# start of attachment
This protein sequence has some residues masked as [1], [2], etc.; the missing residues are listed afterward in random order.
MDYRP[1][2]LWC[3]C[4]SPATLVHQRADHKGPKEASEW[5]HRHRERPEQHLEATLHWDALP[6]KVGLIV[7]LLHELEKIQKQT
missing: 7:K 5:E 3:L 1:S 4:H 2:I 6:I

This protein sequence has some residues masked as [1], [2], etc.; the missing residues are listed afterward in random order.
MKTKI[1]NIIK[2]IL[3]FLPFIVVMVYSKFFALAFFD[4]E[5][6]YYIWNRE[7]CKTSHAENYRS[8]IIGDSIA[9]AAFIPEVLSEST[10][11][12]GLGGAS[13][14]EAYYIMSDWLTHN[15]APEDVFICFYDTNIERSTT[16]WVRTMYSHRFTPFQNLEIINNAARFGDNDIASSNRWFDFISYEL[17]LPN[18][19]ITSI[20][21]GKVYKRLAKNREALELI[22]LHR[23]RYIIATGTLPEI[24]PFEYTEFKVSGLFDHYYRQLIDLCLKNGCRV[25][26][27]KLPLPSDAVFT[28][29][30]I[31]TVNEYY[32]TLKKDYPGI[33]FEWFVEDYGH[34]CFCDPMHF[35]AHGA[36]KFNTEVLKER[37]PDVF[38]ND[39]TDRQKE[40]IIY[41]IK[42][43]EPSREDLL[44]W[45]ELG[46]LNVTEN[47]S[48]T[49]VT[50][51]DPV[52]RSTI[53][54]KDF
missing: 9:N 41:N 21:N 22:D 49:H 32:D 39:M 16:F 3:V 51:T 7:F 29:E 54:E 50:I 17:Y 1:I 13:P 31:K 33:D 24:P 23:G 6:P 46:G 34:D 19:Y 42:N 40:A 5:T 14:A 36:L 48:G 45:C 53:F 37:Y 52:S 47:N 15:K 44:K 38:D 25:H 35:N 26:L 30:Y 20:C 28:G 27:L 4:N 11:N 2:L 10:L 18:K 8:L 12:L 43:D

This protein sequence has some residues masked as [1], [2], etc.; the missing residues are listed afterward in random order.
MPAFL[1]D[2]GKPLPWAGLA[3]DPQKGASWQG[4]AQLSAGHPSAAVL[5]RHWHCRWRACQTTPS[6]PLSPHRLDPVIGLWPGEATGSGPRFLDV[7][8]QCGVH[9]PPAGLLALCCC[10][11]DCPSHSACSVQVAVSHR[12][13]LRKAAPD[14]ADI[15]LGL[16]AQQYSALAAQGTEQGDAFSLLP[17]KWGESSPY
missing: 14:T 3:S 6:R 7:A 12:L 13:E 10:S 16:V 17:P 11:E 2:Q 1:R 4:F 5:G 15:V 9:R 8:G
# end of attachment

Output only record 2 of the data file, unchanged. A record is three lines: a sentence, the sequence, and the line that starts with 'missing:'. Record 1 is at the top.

This protein sequence has some residues masked as [1], [2], etc.; the missing residues are listed afterward in random order.
MKTKI[1]NIIK[2]IL[3]FLPFIVVMVYSKFFALAFFD[4]E[5][6]YYIWNRE[7]CKTSHAENYRS[8]IIGDSIA[9]AAFIPEVLSEST[10][11][12]GLGGAS[13][14]EAYYIMSDWLTHN[15]APEDVFICFYDTNIERSTT[16]WVRTMYSHRFTPFQNLEIINNAARFGDNDIASSNRWFDFISYEL[17]LPN[18][19]ITSI[20][21]GKVYKRLAKNREALELI[22]LHR[23]RYIIATGTLPEI[24]PFEYTEFKVSGLFDHYYRQLIDLCLKNGCRV[25][26][27]KLPLPSDAVFT[28][29][30]I[31]TVNEYY[32]TLKKDYPGI[33]FEWFVEDYGH[34]CFCDPMHF[35]AHGA[36]KFNTEVLKER[37]PDVF[38]ND[39]TDRQKE[40]IIY[41]IK[42][43]EPSREDLL[44]W[45]ELG[46]LNVTEN[47]S[48]T[49]VT[50][51]DPV[52]RSTI[53][54]KDF
missing: 9:N 41:N 21:N 22:D 49:H 32:D 39:M 16:F 3:V 51:T 7:F 29:E 54:E 50:I 17:Y 1:I 13:P 31:K 33:D 24:P 23:G 6:P 46:G 34:D 19:Y 42:N 40:A 5:T 14:A 36:L 48:G 45:C 53:F 37:Y 52:S 47:N 15:K 44:K 38:D 25:H 35:N 26:L 30:Y 20:C 28:G 27:L 4:N 11:N 2:L 10:L 18:K 8:L 12:L 43:D